Why did a Russian writer encourage people to get drunk on suburban trains?

Venedikt Yerofeyev's fans celebrate his 60th anniversary on a train from Moscow to Petushki.

Boris Kavashkin/TASS
The 80th anniversary of the late writer Venedikt Yerofeyev, the bard of Russian drinking and desperation, is the reason to remember how his famous novel, “Moscow To The End of The Line,” reflected the outlook of the last Soviet generation.

Even though he produced few literary works, writer Venedikt Yerofeyev incited Russians to think about themselves and their lives. He knew Soviet life from the point of view of a blue collar worker. Yerofeyev worked as a loader, a borer in a geological party, a warden in a sobriety holding tank, a construction worker and a cable man. Working in those positions meant constant drinking, and Yerofeyev was not one to object.

‘We will downright perish’

What madeYerofeyev so fond of this favorite Russian vice? He graduated from school with all ‘A’s, which allowed him to study at Moscow University without taking entrance exams. However, there he witnessed intellectual oppression and slavish following of the Communist Party’s ideology. Soon, he was expelled from the university (for refusing to attend military education classes), but then tried to enroll in another one (where he spent just a year). Finally, he was accepted to the Vladimir State Pedagogical Institute, where his drinking and knowledge became legendary among fellow students.

His friend, the poet Olga Sedakova, says, “his drinking was symbolic… Denial of the social structure was his choice. And many friends and younger admirers followed his way of life – ‘We will downright perish.’”

Olga Sedakova, poet and Venedikt Yerofeyev's friend

After Yerofeyev was expelled from Vladimir State Pedagogical Institute (he read the Bible to his groupmates and wrote anti-Soviet poetry), the KGB set its sights on the rebel young writer. Apart from the Bible, he knew Latin and adored classical music and literature that were not in Soviet university curriculums. Yerofeyev shared his knowledge with his fellow workers, friends, and acquaintances, forming an inner circle. Yerofeyev, however, escaped imprisonment by, again, drinking.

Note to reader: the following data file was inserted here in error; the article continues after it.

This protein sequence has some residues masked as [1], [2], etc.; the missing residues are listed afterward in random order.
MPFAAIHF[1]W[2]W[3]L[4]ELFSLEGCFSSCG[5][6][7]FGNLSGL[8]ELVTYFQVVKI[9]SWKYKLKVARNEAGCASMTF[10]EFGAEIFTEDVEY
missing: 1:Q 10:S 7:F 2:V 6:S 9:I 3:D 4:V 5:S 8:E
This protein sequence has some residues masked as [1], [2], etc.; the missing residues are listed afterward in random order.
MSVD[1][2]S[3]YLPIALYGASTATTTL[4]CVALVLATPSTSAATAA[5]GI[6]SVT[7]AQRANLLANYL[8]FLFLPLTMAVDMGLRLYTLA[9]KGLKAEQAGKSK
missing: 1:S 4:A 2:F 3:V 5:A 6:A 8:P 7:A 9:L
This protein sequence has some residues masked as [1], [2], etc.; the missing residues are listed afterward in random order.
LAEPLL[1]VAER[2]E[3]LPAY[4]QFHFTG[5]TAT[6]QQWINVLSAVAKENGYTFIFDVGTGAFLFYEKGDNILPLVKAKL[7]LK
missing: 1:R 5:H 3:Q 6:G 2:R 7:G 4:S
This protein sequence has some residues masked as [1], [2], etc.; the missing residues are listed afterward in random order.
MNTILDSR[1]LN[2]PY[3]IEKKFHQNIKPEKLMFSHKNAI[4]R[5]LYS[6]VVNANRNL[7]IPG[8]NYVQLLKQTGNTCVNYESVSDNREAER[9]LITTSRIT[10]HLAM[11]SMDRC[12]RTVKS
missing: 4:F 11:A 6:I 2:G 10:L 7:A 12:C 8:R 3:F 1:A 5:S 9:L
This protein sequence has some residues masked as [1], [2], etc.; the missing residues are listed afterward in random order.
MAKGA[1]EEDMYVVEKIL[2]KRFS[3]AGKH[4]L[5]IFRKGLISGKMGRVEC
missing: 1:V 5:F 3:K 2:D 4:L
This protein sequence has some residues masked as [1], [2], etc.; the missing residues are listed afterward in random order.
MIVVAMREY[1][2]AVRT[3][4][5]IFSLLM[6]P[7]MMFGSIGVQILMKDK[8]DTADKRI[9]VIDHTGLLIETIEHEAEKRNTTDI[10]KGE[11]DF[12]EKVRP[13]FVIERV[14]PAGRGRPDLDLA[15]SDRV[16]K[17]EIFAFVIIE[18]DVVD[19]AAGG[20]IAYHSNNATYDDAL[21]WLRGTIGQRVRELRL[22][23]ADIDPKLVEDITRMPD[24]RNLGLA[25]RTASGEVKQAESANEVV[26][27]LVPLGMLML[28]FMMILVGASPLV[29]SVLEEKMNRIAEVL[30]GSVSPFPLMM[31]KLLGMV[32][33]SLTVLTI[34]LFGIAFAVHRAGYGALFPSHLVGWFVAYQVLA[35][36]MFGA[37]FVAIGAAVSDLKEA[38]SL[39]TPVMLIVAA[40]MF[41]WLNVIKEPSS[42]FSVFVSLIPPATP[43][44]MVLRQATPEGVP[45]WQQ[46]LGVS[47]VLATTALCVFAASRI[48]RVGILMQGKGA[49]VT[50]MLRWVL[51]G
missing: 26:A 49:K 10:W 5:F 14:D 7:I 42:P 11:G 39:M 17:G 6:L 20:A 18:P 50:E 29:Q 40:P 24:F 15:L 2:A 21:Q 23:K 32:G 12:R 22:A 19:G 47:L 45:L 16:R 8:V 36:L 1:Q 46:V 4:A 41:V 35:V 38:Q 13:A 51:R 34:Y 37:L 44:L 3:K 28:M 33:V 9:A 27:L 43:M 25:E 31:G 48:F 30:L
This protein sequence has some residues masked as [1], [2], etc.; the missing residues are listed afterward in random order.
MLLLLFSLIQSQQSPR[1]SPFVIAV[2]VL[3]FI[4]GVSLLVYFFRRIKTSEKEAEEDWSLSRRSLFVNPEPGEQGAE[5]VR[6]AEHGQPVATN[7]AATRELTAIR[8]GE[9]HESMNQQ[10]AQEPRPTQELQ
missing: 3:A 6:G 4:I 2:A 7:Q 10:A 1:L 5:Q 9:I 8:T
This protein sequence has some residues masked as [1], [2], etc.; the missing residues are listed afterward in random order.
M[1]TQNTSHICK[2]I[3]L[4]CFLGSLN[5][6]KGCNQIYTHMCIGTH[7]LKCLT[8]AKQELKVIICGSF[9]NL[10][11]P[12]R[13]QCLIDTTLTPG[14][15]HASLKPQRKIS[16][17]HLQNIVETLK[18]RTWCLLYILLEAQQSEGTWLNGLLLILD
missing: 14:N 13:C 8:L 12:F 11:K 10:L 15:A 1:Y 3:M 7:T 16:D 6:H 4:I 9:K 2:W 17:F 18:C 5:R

When his friend, Vladimir Muravyev, was asked by KGB officers what Yerofeyev was doing, the answer was: “Drinking all day, just as he always does.” After that, the secret services supposedly put Yerofeyev’s papers in the back of the shelf. Venedikt did much to conceal his real self, and the main thing was his recurring myths.

Fact and fiction

“Moscow To The End of The Line” was first popular in samizdat in the 1970s, and even more popular after it was officially published in the late 1980s. It was a “novel about a guy who gets drunk on the train,” which was easily relatable for Soviet citizens. As the author bitterly noted, nobody understood the tragedy behind the book. They thought it’s just a hilarious story, and treated it and the author accordingly. Viktor Kulle, a poet and Yerofeyev’s acquaintance, recalled a literary evening in 1987: “He shoved off people like pesky flies, it was apparent that he’s tired, but everybody thought that when talking to him it’s compulsory to swear very loud and offer him drinks…”

Yerofeyev tried to baffle his fans with riddles and constructed myths about his works. It’s amusing that these myths were meant to send fans looking for something that was never there: a recurring theme in Russian traditional folk tales, by the way.

First: there was a lost chapter in “Moscow To The End of The Line” that consisted only of obscenities that were cut, and only “And I drank it straight down” was left. Philologists went to great lengths to find a chapter that never existed. Another myth was about “Dmitry Shostakovich,” the novel he wrote and then supposedly lost on the train. Yerofeyev’s schoolmate, Slava Len, even published an excerpt from the novel, but literary historians are sure that it’s also a hoax.

Yerofeyev reportedly led thousands of people to drink, and Sedakova reckons that just as Goethe’s “The Sorrows of Young Werther” started a suicide epidemic in the late 18th century, Yerofeyev’s book drove many people down the alcoholic drain.

“Those young people who read it not very attentively, retrieved the simplest recipe: to drink themselves blind and spit on the social ladder.”

Perhaps the fin-de-siecle attitude of the late Soviet period was useless in the new life – a life that Venedikt detested and wanted nothing to do with.

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